behavior. There was no chance to
stop the march toward discharge. Disclosing
evidence for the first time at arbitration ensured there would be no fair
evaluation of the evidence prior to arbitration.
The prior discipline gave notice of expectations, but through a very
different process. Presumably, Grievant had a chance to respond to those
charges, and the Union was involved. Here,
he received no specific information and no statement before his discharge that
he was not conforming to standards. The
missing link here is involvement of supervision in correcting the behavior.
State bears the burden of establishing just cause for discharge. It must show, by clear and convincing evidence, both that
Grievant engaged in misconduct and that discharge was within the range of
reasonable penalties for that misconduct.
the initial report from McGuire, the State had a justified concern over
Grievant’s workplace behavior. This concern was heightened by his very serious disciplinary
history. It had not only the
right, but the obligation to investigate the allegations and take reasonable
steps to stop any misconduct. The
principles of just cause required a full and fair investigation before
disciplinary action could be taken.
it is inappropriate to graft all of the judicially-recognized complexities of
due process onto the arbitration process, it has long been recognized that
certain basic due process rights apply in the workplace.
One such due process right is the right to be confronted with the
alleged misconduct. Omission of
this step both offends the due process concern of fairness and calls into
question the thoroughness of the investigation.
this case, Grievant was not apprised of the identity of his accusers at the
outset of the investigation. However,
he was given considerable details of the allegations against him in his
interview--details which reasonably should have led him to identify the
events. He therefore had the
opportunity to give his differing perspective of those events.
Further, by December 21, the Union had already interviewed Whitmore,
the principal source of most of the allegations.
Thus, on this record, Grievant was not prejudiced by the relatively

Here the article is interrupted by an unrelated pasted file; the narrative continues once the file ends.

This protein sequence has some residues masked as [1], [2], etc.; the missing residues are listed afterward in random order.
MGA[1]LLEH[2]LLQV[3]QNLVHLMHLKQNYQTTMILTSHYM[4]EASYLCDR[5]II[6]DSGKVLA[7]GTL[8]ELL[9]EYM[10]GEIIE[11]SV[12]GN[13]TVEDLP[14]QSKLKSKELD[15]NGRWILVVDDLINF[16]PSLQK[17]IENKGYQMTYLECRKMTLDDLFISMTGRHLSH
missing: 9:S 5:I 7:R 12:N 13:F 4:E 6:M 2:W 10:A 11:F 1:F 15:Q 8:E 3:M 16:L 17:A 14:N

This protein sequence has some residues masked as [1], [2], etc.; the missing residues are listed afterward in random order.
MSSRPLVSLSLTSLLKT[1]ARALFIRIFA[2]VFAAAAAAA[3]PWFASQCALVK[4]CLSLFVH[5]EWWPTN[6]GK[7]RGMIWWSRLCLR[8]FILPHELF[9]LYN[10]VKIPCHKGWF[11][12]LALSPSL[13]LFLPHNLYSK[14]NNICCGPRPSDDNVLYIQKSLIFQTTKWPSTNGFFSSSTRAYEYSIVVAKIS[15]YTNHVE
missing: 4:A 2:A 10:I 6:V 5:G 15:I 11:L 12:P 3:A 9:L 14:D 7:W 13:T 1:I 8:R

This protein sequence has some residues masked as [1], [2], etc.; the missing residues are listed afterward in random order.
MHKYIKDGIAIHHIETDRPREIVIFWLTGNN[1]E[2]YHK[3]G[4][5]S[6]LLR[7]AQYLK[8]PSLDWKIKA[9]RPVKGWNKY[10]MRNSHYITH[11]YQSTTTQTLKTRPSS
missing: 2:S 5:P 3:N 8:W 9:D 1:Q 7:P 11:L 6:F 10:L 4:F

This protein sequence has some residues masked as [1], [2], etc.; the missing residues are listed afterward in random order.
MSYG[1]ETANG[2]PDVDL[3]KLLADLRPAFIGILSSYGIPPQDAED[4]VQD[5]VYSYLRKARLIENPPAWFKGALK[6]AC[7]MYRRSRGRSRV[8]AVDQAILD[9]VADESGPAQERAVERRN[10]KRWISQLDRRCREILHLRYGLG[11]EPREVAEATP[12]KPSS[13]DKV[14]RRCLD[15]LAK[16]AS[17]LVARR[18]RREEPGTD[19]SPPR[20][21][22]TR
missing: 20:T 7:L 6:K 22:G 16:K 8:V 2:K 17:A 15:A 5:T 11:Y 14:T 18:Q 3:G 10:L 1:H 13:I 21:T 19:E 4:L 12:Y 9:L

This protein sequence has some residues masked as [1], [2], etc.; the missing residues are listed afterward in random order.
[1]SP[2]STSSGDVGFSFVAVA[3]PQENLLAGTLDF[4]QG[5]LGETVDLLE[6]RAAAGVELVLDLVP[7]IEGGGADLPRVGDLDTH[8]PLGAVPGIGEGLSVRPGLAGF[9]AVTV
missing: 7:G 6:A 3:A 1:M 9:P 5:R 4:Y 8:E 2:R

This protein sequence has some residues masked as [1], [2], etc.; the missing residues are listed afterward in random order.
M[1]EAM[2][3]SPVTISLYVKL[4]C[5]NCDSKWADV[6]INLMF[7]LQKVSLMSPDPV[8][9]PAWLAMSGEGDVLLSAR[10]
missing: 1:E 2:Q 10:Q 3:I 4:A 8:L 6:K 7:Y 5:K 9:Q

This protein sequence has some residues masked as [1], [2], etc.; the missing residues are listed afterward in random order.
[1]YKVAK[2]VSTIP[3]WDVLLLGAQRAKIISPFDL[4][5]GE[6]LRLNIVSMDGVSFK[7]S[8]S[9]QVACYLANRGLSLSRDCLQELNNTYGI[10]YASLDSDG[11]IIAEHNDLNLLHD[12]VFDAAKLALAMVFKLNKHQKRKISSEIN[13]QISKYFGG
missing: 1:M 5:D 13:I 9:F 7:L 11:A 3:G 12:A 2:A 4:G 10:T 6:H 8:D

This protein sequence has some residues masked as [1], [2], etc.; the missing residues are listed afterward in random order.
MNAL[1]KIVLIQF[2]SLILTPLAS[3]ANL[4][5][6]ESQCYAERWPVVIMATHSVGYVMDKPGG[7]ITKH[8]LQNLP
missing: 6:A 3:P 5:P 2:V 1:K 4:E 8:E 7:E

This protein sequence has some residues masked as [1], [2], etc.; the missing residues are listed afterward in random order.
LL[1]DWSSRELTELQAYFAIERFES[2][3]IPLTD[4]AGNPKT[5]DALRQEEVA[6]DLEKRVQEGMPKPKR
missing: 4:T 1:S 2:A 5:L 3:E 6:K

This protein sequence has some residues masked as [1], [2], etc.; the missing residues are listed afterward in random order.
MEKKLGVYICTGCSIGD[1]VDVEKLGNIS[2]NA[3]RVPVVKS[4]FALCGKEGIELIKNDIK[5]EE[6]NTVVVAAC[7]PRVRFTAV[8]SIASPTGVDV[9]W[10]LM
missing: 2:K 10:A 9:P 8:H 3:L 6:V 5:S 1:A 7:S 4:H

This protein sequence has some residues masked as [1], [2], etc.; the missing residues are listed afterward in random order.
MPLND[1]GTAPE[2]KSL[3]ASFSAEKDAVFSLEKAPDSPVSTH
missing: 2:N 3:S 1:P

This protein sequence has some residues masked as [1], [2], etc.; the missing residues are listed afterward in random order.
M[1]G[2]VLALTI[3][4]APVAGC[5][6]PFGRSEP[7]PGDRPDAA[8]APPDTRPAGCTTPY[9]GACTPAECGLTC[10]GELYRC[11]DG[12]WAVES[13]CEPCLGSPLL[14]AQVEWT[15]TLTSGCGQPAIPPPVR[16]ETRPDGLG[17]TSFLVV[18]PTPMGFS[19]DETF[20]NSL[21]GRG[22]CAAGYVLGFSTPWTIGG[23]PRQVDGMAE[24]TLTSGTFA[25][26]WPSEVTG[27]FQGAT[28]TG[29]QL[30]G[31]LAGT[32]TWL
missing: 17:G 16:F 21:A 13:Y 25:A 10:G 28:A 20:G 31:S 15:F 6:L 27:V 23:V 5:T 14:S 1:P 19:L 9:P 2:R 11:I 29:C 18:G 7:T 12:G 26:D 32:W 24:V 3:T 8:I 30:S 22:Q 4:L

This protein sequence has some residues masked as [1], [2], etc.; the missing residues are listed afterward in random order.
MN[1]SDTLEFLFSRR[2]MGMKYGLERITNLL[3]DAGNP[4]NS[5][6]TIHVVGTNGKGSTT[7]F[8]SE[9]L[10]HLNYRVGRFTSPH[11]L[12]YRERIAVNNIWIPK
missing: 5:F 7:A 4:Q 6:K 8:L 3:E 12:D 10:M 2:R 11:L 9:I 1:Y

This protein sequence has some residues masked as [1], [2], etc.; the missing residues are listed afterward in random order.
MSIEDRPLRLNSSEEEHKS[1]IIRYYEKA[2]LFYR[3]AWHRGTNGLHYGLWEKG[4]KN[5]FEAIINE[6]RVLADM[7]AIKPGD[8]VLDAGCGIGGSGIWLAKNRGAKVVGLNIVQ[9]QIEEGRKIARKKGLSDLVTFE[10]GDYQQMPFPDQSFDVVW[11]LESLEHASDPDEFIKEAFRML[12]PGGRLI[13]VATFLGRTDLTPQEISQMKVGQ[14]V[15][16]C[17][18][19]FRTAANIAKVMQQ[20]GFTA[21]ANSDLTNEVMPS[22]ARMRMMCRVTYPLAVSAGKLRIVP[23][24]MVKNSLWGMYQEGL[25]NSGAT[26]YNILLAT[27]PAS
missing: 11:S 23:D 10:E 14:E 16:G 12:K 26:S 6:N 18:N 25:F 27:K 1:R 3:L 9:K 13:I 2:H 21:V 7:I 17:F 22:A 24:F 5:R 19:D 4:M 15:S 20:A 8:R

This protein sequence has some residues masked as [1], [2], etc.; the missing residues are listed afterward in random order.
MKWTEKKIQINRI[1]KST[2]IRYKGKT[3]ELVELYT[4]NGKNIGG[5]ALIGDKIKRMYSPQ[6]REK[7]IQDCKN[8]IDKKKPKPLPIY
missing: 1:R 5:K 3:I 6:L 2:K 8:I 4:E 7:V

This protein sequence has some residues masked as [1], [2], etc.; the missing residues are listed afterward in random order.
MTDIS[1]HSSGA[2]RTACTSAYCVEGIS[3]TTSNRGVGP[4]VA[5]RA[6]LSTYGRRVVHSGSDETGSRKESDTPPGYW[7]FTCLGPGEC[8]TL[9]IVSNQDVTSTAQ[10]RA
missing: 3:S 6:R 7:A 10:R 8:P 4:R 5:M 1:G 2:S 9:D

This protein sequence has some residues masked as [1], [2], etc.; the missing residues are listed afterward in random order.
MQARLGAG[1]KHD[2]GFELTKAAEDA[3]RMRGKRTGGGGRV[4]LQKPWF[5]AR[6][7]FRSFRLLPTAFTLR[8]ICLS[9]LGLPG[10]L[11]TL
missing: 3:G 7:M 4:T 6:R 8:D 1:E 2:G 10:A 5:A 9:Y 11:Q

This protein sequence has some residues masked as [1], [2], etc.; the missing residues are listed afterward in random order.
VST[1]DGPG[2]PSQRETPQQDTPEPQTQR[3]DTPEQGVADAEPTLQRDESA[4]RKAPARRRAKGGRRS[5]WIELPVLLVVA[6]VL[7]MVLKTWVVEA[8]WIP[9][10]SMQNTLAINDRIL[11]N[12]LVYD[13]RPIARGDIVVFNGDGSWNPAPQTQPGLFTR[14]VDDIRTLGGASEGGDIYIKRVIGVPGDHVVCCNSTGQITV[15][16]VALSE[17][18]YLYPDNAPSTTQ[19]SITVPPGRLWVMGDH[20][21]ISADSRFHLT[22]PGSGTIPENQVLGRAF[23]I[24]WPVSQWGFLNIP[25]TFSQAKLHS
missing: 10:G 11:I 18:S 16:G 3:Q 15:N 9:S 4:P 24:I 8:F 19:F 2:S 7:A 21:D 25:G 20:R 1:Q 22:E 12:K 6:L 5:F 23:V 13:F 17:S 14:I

brief delay in identifying her as an accuser.
did not testify to one specific allegation--that Grievant pushed his chair
against hers and ran his hand down her back.
As there was no corroboration of the hearsay report in
MacWilliamson’s notes, this allegation has not been sustained.
Grievant admits the gist of the remaining allegation involving Reeves,
that he threw paper clips at her. Accordingly,
it is of no moment, for purposes of this decision, when Grievant or the Union
first learned Reeves was the source of these allegations.
is irrelevant that McGuire did not get Grievant’s version of events when
Whitmore’s concerns came to her attention.
She passed the issue on very quickly to management; it would have been
inappropriate for a unit member to do otherwise.
Thereafter, employees were interviewed extensively, and sometimes
repetitively. The State went
beyond a minimal investigation by seeking input from other employees in
addition to identified witnesses to specific events.
By inquiring into the general office atmosphere as well as specific
incidents, the State’s investigation made it possible to put the specific
incidents into context. Thus, the investigation was thorough and appropriate.
the clear language of the Agreement, records of past discipline were to be
removed from Grievant’s personnel record after three years.
That does not mean, however, that the fact of such past discipline
could not be considered for any purpose.
Grievant has called into question the nature and extent of the notice
he received regarding what constituted appropriate workplace conduct.
All forms of notice, including prior discipline, are relevant to
resolve the credibility of his testimony on the issue of notice.
issue of notice is particularly significant because of the varying kinds of
misconduct with which Grievant has been charged over the years.
Ordinarily, except where the misconduct is of a nature that any
reasonable employee would know was improper,
employees are entitled to notice that they have breached workplace standards
and an opportunity to conform their behavior to those standards.
However, where an employee has received discipline and counseling for a
succession of behaviors, an employer is entitled to expect the employee to
apply common sense and recognize that other behaviors, of similar gravity but
differing details, are likely to be as unacceptable as those for which
discipline has already been imposed. To
hold otherwise would permit an employee to continue to disrupt the workplace